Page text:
The Page School Instructor teaches high school students appointed to the Senate Page Program. Work includes developing curriculum and activities to enhance the educational and work experience of students from across the nation from a variety of backgrounds and skill levels.
Provides instruction, remediation, and evaluation of Senate Pages in mathematics; develops and implements curriculum for significantly compressed classroom schedules; modifies curriculum and/or schedules as needed to support academic achievement and the Senate schedule; determines appropriate evaluation and testing methods for materials; prepares lesson plans; and selects and utilizes appropriate materials, equipment, and technology to enhance learning.
Work requires a bachelor’s degree in relevant academic area and three to five years of secondary classroom instruction at the college preparatory and advanced placement level and the following knowledge, skills, and abilities:
Knowledge of current national requirements and trends in secondary education.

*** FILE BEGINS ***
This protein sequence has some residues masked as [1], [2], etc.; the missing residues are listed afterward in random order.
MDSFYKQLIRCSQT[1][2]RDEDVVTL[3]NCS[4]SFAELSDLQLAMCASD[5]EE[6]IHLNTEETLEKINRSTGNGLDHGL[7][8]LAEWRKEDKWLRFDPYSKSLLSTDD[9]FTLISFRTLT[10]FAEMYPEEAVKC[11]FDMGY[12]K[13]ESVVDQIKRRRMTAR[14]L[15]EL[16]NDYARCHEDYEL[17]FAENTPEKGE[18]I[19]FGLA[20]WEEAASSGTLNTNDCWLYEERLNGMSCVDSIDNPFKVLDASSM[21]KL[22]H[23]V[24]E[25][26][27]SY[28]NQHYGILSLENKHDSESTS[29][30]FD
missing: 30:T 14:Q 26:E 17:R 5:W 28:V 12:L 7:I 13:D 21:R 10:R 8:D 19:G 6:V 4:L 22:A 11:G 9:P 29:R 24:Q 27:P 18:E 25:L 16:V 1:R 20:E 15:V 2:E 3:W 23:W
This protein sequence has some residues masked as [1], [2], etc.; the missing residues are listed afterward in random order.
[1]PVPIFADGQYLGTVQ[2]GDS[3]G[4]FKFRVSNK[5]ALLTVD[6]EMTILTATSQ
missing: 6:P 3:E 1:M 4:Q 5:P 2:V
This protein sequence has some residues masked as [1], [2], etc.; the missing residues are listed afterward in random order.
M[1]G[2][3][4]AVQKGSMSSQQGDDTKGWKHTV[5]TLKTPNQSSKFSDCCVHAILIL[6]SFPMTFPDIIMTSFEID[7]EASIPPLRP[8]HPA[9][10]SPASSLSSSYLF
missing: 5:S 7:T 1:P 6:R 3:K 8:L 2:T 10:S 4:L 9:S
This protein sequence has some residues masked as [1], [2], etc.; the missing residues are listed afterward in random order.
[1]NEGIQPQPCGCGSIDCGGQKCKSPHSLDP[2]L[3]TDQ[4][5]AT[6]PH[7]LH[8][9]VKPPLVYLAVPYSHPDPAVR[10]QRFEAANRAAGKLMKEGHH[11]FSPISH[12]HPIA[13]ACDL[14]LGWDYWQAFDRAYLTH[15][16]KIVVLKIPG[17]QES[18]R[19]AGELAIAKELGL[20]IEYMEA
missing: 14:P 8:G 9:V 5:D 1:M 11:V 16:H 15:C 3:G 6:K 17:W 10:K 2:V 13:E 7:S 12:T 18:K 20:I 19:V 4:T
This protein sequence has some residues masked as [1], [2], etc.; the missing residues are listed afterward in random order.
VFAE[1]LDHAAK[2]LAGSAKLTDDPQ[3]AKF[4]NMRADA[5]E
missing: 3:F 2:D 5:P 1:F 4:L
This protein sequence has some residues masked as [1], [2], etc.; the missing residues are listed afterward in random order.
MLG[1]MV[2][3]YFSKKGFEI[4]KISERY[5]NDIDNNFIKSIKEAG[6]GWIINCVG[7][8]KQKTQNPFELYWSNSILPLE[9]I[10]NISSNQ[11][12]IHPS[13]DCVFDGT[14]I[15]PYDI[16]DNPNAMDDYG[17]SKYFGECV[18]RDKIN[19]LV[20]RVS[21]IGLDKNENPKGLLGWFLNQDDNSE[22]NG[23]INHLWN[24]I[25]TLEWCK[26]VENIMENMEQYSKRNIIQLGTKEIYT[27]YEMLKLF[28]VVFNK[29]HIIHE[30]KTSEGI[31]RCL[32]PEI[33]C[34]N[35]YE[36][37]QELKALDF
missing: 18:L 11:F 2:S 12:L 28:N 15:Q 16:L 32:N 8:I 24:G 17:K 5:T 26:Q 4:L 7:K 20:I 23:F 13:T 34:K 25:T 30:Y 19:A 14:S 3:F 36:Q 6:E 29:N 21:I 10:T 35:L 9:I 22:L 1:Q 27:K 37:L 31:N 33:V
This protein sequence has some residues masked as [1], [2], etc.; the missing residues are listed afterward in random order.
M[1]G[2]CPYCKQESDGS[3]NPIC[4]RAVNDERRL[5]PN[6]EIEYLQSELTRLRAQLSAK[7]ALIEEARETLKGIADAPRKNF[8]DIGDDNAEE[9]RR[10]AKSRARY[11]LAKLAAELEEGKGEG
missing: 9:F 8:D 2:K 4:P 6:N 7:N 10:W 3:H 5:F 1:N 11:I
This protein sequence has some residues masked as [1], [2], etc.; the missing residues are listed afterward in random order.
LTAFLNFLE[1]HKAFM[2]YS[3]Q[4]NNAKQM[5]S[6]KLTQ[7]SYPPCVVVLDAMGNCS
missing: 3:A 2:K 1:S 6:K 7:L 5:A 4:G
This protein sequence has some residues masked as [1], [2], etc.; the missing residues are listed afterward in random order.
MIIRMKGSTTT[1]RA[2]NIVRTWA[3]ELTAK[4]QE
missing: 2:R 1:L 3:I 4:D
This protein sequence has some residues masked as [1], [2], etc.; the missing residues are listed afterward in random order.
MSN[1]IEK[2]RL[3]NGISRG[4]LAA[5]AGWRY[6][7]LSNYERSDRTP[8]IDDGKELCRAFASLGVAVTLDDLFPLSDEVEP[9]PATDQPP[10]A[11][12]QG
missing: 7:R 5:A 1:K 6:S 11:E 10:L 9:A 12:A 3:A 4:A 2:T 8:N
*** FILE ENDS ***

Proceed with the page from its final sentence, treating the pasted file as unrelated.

Knowledge of the Senate as an institution and role of the Senate Page.
Ability to work early morning hours and occasional weekends.
Ability to maintain a positive learning environment.
Ability to use computers and relevant computer software. Ability to use a graphing calculator.
Ability to effectively instruct and guide students.
Ability to deal with others using tact and diplomacy.
Ability to communicate effectively, both orally and in writing
About Secretary of the Senate - Page School
The role played by the youths who have served as Senate Pages is rich in the tradition of the U. S. Senate. The first Senate Page was appointed upon the recommendations of Senators Henry Clay and Daniel Webster. The education of the students has evolved from incidental instruction by friends to part-time assistance by public officials and from private school to public education. As a result of the Legislative Reorganization Act, the District of Columbia Public Schools assumed responsibility for the education of the Congressional Pages from January 1947 to July 1995. In July 1995 the Senate Page School became an independent school.
Minimally, all students must have a cumulative grade point average of 3.0 and be juniors in high school in order to serve as U.S. Senate Pages. All students of the U.S. Senate Page School are required to take four classes typical of an 11th grade curriculum. Classes begin at 6:15 am and last until 9:45 am or one hour before the Senate convenes.